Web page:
We all think of our grandchildren as special. They all have gifts and talents that make them unique. But grandparents would be well advised to watch the words they use when telling grandchildren how special they are!
The problem is that telling grandchildren that they are “special” is a half-truth. The real reason we are special is because God gives each of us special gifts and talents. It’s not about us; it’s about what God has given to us!
For example, you can explain to young grandchildren that God has given us
• eyes so we can see;
• ears so we can hear;
• a mouth so we can speak;
• hands so we can do things;
• feet so we can go places;
• a mind so we can think;
• a heart so we can love.
But emphasize to your grandchildren that these physical gifts are not given for our own glory. God wants us to use our gifts to help each other and to make the world a better place.
Unique Gifts and Talents
God also gives unique gifts and talents to individuals. Maybe your grandchild is smart or athletic or has a talent for music, art, or writing. Some children are natural leaders. Some children deeply care about other people. Some have a gift for nurturing plants or animals. “I was at a Catholic workshop one time, and the speaker told us never to ask a grandchild what they want to do when they grow up,” one grandmother said. “Instead, he told us to ask our grandchildren how they will use the gifts God has given them when they grow up.”
You can help your grandchildren understand that a gift can also be a weakness. For example, a grandchild who has a gift of physical strength should never use it to bully someone. A grandchild who can make people laugh should never use humor to belittle someone.
Nor should we ever be jealous of someone else’s gift. Encourage your grandchildren to celebrate everyone’s gifts, because gifts are like pieces of a puzzle. We can’t see the picture unless all the pieces fit together.
The Spiritual Gifts
With older grandchildren, you can explore the spiritual gifts that each person receives at Baptism and that are strengthened through the Sacrament of Confirmation.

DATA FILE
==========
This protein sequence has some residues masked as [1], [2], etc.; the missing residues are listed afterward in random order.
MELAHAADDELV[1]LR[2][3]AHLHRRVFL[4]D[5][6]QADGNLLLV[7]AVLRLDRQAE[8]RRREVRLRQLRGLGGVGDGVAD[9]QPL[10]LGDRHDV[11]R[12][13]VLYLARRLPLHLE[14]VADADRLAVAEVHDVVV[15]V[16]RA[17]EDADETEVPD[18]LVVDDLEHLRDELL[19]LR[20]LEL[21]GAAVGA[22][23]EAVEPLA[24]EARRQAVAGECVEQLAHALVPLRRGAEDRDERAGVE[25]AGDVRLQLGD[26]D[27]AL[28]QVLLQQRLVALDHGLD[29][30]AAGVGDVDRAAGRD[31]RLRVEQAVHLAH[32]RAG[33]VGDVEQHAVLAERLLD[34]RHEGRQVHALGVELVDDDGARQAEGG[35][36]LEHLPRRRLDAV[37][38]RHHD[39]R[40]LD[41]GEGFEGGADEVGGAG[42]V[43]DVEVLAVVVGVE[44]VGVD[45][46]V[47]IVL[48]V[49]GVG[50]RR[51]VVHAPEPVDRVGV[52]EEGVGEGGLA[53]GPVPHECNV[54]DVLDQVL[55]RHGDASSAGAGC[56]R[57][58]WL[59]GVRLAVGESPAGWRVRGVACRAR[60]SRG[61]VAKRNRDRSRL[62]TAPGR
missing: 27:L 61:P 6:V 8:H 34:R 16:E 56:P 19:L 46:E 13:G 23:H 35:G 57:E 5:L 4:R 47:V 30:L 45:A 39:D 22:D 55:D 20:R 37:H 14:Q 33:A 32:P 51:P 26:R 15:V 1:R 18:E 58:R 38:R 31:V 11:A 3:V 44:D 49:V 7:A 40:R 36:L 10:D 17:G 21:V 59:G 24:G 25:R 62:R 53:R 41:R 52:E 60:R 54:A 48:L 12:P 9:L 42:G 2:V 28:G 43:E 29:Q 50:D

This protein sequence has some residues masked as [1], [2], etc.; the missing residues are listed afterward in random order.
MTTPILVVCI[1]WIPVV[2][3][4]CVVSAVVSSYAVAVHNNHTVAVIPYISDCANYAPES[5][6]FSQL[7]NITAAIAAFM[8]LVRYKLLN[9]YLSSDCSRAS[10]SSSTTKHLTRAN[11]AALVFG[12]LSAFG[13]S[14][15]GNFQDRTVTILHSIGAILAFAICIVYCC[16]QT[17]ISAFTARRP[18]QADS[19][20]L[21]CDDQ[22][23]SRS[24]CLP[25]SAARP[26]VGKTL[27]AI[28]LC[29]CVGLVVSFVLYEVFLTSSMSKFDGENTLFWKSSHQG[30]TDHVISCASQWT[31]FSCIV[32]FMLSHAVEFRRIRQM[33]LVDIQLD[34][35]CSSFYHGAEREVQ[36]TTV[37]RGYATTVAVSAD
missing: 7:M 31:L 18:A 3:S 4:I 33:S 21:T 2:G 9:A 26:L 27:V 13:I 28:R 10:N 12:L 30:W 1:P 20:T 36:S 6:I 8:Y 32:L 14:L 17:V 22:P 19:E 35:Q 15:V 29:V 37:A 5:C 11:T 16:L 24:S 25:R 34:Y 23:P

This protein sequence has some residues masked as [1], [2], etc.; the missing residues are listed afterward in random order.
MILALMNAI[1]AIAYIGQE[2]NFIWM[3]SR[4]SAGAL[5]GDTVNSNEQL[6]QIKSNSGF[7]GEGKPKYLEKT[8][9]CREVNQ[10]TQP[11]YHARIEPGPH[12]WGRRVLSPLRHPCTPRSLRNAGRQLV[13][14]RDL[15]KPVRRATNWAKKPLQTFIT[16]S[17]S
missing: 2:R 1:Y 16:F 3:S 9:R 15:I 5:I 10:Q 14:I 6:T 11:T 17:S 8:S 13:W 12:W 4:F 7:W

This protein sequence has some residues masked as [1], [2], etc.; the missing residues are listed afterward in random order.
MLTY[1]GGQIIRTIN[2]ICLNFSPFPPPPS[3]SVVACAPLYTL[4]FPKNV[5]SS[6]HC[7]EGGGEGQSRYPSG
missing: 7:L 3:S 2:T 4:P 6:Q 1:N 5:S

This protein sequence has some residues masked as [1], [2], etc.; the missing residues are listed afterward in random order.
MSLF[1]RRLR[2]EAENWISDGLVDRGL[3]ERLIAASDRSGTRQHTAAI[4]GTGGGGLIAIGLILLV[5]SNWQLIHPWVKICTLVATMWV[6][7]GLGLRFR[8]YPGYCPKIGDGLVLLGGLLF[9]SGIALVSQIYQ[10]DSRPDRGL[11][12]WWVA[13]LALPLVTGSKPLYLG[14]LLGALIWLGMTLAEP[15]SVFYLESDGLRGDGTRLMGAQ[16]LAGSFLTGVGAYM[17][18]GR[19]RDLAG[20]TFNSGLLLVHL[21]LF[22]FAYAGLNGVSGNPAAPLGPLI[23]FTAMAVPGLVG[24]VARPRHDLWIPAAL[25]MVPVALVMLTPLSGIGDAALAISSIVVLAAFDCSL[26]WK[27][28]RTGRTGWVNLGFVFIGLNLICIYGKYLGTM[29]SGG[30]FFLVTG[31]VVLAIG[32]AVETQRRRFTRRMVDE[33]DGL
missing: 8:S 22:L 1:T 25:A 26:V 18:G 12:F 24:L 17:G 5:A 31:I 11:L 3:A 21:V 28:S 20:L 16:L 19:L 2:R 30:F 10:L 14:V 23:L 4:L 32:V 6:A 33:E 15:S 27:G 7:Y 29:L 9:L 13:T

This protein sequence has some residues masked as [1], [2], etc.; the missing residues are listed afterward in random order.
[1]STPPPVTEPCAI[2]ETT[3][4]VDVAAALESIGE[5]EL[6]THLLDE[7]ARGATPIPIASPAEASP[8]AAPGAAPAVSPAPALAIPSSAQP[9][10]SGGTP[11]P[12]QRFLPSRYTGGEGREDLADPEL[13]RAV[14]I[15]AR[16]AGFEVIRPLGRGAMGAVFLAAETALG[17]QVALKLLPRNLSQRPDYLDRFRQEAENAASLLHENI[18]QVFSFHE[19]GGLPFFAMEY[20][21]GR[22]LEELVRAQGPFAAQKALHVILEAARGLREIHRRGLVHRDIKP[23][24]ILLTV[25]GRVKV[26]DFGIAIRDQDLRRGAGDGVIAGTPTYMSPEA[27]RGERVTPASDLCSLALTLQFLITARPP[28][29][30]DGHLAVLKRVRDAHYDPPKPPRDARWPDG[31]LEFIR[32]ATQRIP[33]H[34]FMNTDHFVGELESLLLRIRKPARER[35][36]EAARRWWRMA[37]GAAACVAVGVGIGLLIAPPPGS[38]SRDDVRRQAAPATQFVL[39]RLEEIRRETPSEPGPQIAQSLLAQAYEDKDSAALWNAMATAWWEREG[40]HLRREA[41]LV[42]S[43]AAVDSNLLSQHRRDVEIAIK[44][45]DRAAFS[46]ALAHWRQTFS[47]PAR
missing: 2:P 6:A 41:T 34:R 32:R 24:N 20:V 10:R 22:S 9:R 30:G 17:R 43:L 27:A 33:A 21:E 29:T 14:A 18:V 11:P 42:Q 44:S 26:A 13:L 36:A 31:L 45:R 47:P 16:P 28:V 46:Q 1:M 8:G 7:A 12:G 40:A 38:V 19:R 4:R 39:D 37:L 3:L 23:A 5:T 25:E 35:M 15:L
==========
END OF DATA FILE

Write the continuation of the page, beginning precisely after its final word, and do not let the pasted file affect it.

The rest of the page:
• Wisdom allows them to see the world as God sees it.
• Understanding helps them to realize that sometimes truth lies beneath the surface.
• Judgment allows them to know the difference between what is right and what is wrong.
• Knowledge gives them the desire to learn.
• Reverence helps them appreciate what is holy.
• Wonder and awe give them a deeper appreciation of the mysteries in life.
Talking with grandchildren about their gifts is one of the easiest ways to share your Catholic faith. Children are almost always excited to learn more about themselves. With older grandkids, you can even do a little Internet research on spiritual gifts and talents.
Talking about God-Given Gifts
• Have your grandchildren join you in asking the Holy Spirit to help you identify the gifts given to each child in your family.
• Read stories about the saints, and look for ways they used their gifts.
• Explore ways your grandchildren can use their gifts at home or at school.
• Remind your grandchildren that God expects them to use their gifts for good.
• Encourage your grandchildren to thank God every day for the gifts he has given to them.
Questions for Reflection
1. Think about your grandchildren’s God-given gifts and talents. In what ways are they different from your gifts and talents? In what ways are they the same?
2. How are you using your God-given gifts and talents as a grandparent?
3. Reflect on how your grandchildren’s God-given gifts could someday be used to help build up the body of Christ.
Lord Jesus, send down your Holy Spirit to inspire me as I help my grandchildren discover their gifts and talents. Show them how they can use their gifts in ways that are pleasing to you. Keep my grandchildren humble. Give them the strength and the courage they need to always use their gifts for good. Amen.
Excerpted from The Catholic Grandparents Handbook: Creative Ways to Show Love, Share Faith, and Have Fun by Lorene Hanley Duquin (The Word Among Us Press, 2018). Available at wau.org/books